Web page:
January 13, 2019
Litigation Update – New case from Tennessee Supreme Court holds individual liable for personal guarantee in commercial lease.
It is not uncommon for a commercial landlord to require a personal guarantee on the lease for a commercial tenant, especially for young businesses and start-ups. The courts in Tennessee have been wrestling with the issue of personal guarantees in commercial leases and just this past week the Tennessee Supreme Court issued an opinion in the case of MLG Enterprises, LLC v. Richard L. Johnson which provides some guidance on what commercial landlords must do to ensure an enforceable personal guarantee.
In the case at hand, the lease included a paragraph holding the tenant in his individual capacity personally liable for all of the tenant’s obligations under the lease. Then the lease had three signature lines.
Landlord – MLG Enterprises, LLC
Tenant – Moblie Master Manufacturing, LLC – signed by Richard L. Johnson, President
Richard L. Johnson – signed by Richard L. Johnson
After the 3rd signature, Mr. Johnson wrote “for Mobile Master Mfg. LLC.”
Tenant abandoned the premises and Landlord brought suit against Mr. Johnson for damages. The trial court ruled for Mr. Johnson and the appellate court affirmed. Both the trial court and the court of appeals held that Mr. Johnson’s second signature did not bind him personally because he had written “for Mobile Master Mfg. LLC” after his name.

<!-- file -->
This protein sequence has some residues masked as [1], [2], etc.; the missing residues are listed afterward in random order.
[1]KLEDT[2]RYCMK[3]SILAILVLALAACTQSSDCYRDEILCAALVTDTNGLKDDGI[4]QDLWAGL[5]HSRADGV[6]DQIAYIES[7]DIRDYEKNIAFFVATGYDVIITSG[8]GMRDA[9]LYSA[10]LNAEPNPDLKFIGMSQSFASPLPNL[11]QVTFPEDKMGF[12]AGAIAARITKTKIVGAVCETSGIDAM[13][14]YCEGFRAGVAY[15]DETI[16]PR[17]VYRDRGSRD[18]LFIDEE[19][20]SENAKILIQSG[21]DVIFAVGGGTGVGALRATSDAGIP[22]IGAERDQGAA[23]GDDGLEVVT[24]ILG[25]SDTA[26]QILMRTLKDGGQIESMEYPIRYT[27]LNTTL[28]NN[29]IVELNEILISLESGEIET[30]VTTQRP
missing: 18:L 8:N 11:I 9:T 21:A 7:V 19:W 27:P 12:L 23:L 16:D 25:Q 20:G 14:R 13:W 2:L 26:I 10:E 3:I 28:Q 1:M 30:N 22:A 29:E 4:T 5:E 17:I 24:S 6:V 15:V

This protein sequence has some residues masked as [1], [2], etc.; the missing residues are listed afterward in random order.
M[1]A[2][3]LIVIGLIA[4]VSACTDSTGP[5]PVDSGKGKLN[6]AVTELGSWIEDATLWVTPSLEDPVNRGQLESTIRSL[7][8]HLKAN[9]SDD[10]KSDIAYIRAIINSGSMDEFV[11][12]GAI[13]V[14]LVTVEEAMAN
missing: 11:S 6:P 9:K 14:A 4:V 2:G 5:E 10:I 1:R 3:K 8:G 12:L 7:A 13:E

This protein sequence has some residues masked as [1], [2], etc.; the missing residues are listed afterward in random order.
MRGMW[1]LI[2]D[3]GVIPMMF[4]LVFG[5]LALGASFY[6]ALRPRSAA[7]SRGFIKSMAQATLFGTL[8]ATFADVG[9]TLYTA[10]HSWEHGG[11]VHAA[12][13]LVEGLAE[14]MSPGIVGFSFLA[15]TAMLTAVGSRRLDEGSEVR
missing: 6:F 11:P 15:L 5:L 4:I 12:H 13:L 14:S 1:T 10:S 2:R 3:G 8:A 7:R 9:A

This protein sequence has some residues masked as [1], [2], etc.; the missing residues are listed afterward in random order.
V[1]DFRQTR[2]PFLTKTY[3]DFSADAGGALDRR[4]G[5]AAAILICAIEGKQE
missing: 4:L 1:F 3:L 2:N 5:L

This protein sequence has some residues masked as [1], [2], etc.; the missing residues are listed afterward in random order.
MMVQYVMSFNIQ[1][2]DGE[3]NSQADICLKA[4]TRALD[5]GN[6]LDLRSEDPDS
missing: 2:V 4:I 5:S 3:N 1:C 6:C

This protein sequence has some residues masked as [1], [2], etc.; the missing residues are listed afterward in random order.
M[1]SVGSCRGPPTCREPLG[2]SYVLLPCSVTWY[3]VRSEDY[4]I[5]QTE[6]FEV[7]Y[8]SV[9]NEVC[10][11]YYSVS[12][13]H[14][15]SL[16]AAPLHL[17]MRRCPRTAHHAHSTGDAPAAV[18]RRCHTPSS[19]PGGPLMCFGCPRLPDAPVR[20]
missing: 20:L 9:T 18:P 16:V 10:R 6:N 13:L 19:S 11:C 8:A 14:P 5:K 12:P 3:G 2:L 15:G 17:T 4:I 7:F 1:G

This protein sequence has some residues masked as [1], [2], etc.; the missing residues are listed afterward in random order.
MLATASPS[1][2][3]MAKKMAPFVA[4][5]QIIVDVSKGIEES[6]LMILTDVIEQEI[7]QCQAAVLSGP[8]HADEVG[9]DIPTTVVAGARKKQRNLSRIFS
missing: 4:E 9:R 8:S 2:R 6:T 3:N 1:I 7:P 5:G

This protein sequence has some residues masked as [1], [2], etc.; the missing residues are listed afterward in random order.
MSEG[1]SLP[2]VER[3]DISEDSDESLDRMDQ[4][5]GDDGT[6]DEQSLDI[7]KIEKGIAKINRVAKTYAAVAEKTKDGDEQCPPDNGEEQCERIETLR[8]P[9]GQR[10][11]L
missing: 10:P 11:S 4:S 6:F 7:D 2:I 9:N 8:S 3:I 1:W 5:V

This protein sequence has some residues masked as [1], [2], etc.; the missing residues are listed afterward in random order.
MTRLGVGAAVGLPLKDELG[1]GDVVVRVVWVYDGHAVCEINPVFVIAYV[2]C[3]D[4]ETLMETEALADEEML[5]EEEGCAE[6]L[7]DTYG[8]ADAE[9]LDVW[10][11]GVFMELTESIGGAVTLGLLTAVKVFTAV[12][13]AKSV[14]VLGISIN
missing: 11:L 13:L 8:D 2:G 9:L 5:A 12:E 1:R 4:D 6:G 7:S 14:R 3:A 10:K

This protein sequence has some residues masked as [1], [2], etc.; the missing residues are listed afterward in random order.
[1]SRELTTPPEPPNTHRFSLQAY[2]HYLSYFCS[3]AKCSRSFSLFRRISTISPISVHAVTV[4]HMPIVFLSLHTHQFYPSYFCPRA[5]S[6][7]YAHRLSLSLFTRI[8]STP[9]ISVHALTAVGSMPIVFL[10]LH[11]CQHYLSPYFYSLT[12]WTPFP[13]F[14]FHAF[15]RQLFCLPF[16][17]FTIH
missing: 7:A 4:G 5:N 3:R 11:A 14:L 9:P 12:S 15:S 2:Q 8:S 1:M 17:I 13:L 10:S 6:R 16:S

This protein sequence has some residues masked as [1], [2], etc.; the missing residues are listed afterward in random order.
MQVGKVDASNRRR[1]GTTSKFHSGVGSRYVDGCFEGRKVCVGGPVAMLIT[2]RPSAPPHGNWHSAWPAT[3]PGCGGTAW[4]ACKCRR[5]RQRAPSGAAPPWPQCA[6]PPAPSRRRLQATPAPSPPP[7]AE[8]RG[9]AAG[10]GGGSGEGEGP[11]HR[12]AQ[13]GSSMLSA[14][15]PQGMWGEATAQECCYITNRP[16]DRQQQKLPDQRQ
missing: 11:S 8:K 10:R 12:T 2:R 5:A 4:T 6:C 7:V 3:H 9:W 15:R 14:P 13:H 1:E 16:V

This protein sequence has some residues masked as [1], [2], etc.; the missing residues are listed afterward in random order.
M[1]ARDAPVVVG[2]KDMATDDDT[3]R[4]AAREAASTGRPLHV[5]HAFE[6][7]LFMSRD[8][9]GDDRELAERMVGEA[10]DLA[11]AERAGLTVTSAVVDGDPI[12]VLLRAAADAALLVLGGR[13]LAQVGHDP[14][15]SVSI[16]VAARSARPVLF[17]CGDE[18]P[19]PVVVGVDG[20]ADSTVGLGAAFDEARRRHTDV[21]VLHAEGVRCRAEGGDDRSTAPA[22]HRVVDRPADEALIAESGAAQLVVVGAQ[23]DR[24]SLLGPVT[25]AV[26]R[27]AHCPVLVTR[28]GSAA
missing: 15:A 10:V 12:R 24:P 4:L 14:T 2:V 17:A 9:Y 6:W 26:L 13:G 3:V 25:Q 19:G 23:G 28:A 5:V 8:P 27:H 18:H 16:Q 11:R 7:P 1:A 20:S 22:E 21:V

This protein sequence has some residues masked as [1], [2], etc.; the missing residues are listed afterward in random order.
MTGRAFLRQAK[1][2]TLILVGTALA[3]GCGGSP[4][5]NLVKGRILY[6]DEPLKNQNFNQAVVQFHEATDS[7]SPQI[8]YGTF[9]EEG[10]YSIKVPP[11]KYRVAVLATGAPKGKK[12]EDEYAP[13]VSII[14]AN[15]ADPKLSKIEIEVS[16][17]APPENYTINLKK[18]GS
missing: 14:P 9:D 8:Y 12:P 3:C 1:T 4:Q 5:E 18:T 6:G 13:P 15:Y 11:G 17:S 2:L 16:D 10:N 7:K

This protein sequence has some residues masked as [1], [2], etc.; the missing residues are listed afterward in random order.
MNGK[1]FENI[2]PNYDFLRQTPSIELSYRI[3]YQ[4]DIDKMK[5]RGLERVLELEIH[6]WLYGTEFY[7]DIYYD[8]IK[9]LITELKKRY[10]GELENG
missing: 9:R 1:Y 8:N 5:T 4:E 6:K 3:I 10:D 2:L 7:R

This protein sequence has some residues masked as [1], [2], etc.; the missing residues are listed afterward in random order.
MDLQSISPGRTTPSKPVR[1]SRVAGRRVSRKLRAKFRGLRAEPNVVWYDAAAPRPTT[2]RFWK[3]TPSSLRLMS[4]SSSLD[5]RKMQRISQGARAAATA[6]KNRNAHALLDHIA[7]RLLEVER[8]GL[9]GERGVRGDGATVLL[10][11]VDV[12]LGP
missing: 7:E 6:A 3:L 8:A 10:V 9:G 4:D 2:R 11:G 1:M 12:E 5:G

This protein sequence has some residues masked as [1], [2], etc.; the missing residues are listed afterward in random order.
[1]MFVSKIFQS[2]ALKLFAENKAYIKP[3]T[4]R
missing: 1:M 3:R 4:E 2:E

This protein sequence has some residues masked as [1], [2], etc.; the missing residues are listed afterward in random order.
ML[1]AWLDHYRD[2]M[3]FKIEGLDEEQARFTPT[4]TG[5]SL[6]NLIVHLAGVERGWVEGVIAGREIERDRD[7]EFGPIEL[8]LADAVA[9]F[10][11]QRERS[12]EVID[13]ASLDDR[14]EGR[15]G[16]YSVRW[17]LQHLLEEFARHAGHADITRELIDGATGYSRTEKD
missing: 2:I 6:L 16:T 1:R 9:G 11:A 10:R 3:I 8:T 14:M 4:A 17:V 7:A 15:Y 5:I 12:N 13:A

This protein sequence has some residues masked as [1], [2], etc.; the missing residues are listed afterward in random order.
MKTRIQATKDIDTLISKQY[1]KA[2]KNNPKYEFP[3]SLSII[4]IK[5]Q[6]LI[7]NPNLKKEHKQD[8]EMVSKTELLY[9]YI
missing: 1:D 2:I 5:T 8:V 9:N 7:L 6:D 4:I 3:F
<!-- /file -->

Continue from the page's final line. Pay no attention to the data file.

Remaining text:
Both the lower courts relied on prior Tennessee cases that established the presumption that when a party signs his or her name to a contract and includes “for (a particular entity)” it is a clear indication of the individual’s intent to sign in a representative capacity.
The Supreme Court reversed the lower courts based on broader contract interpretation rules. The cases on which the trial and appellate courts relied were based on contracts with only one signature by the tenant/guaranteeing party. In the MLG Enterprises case, there were two signatures, one for the tenant and one for the guaranteeing party. The Supreme Court held based upon the personal liability language of the lease and the two signatures that Mr. Johnson was personally liable under the lease even though he wrote “for” after his signature. Their reasoning was, among other things, that the second signature – if not to bind Mr. Johnson personally, was completely superfluous.
Commercial leases can be lengthy contracts that are heavily negotiated to protect the interests of both landlords and tenants. If you or your business are considering entering into a commercial lease, let the experienced business and real estate attorneys at Lodestone Legal Group discuss the potential pitfalls and liabilities to be aware of and to avoid.
If you are a commercial property owner looking to develop and lease space, our attorneys can assist in the drafting and negotiating leases that meet current Tennessee law to ensure enforceability and minimize potential losses due to tenant breaches.